In brief

  • Greenidge currently uses natural gas in its Bitcoin mining operation.
  • On Friday it announced it is committed to attaining 100% carbon neutrality.
  • It’s hoping to achieve this through carbon offsetting.

Greenidge Generation, a huge natural gas-powered Bitcoin mining operation in upstate New York, announced on Friday that it will go carbon neutral by the start of June. 

“We are demonstrating we can provide the same critical transaction verification and processing services to secure the bitcoin network while maintaining a fully carbon neutral footprint,” said CEO Jeffrey Kirt in a statement

“We call on others to join us in significantly reducing greenhouse gas emissions now."


Elon Musk wants to clean up Bitcoin

Fresh concerns about the environmental damage caused by Bitcoin mining arose after Elon Musk announced Wednesday that Tesla, his electric car company, no longer accepts Bitcoin for payments on its cars due to the Bitcoin mining industry’s reliance on fossil fuels. 

Musk said that he won’t sell any more of the $1.5 billion worth of Bitcoin Tesla bought in January. The tweet knocked several thousand dollars of Bitcoin’s price—now just below $50,000, or about $15,000 lower than the all-time high of $63,500, achieved last month.

Will Greenidge live up to its name?

Greenidge was a defunct coal plant until a private equity firm brought it back online in 2017 and switched it to natural gas. In 2019, Greenidge started to use a portion of its generated power to mine Bitcoin, and by 2020 its mining operation went into full swing.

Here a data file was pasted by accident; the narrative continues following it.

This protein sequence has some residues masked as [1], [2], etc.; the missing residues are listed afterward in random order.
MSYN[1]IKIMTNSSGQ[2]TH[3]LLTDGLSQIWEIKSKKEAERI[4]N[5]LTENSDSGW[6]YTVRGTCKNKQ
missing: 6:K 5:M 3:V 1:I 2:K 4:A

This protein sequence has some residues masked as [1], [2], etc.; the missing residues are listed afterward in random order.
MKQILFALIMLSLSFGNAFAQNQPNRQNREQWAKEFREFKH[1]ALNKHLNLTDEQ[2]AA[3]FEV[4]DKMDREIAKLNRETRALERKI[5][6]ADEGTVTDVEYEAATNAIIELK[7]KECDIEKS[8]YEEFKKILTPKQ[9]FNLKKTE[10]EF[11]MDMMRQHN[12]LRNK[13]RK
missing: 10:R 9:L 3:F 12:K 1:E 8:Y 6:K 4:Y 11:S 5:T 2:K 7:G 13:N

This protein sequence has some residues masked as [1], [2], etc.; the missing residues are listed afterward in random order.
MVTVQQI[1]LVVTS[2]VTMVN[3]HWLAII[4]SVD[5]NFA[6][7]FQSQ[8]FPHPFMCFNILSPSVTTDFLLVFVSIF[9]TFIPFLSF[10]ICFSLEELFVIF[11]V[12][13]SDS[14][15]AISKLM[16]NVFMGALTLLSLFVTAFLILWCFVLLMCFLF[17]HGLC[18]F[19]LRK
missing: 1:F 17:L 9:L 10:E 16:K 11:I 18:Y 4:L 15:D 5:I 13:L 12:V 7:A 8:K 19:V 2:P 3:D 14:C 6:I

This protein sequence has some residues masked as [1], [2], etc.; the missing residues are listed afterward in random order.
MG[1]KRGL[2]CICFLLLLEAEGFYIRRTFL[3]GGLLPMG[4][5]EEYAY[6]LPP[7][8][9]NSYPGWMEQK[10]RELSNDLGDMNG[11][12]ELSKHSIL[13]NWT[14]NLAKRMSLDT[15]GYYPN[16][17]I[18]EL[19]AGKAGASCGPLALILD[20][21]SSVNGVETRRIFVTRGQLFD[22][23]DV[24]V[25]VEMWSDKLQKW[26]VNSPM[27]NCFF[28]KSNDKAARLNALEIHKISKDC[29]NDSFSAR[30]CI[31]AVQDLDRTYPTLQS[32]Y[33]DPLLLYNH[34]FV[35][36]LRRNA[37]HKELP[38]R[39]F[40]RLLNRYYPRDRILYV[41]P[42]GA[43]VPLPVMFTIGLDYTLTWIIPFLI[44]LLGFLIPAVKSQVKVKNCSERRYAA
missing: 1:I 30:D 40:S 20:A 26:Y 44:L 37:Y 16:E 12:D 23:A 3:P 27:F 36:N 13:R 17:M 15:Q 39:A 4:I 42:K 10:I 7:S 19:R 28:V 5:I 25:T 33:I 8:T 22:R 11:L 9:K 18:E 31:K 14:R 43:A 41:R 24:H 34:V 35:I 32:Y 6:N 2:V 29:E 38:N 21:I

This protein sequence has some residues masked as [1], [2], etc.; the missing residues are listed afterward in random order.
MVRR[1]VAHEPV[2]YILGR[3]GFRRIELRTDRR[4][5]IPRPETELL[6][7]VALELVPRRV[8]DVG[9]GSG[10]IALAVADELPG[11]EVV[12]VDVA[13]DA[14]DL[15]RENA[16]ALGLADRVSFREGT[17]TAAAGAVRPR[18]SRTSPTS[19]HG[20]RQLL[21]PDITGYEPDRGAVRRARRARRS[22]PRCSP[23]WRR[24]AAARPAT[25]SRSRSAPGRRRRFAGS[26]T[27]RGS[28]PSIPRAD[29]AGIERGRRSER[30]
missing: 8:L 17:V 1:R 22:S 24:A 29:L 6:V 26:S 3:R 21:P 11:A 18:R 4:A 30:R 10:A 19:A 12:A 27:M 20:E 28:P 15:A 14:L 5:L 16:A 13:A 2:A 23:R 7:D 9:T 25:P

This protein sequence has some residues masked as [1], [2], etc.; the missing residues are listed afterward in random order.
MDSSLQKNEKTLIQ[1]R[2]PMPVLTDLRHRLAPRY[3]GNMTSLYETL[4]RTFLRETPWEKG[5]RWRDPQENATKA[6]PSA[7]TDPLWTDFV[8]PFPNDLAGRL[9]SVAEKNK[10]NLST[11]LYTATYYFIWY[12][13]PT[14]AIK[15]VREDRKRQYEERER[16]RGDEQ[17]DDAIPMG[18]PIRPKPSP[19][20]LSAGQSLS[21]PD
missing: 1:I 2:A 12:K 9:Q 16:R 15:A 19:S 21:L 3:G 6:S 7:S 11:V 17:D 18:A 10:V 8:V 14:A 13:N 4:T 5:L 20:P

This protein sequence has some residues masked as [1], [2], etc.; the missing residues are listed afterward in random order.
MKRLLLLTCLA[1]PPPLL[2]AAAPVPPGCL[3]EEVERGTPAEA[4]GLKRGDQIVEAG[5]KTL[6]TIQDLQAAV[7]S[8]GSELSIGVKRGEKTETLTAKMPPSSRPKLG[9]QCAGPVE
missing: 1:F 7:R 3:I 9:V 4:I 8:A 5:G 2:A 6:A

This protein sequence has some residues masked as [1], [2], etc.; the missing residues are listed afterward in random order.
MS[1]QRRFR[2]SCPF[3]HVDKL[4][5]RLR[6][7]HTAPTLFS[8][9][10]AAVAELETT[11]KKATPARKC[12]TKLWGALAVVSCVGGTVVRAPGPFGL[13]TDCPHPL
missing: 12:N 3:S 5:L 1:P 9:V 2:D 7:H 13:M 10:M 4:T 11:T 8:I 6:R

Last month, Greenidge announced plans to massively expand its Bitcoin mining business, prompting concerns from locals that the plant would harm the lake it draws water from and contribute to global warming. 


Now, Greenidge is committed to carbon neutrality. It plans to get there by investing in U.S. renewable energy projects.

Greenidge will also continue its participation in the Regional Greenhouse Gas Initiative, whereby participating states auction CO2 allowances and invest the proceeds in clean energy programs.

Since 2017, Greenidge has covered 100% of its carbon emissions from its gas power plant through purchasing RCGI allowances. Alongside Bitcoin mining, Greenidge also powers New York’s energy grid. Bitcoin mining, however, has proven far more profitable. 

Reducing emissions elsewhere won’t minimize the emissions that Greenidge’s plant spews out 24/7, but it will even things out. 

Carbon offsetting is not without its critics. Guardian columnist George Monbiot likens carbon offsetting to the Catholic practice of selling ‘indulgences’—get-out-of-hell passes for your sins. 

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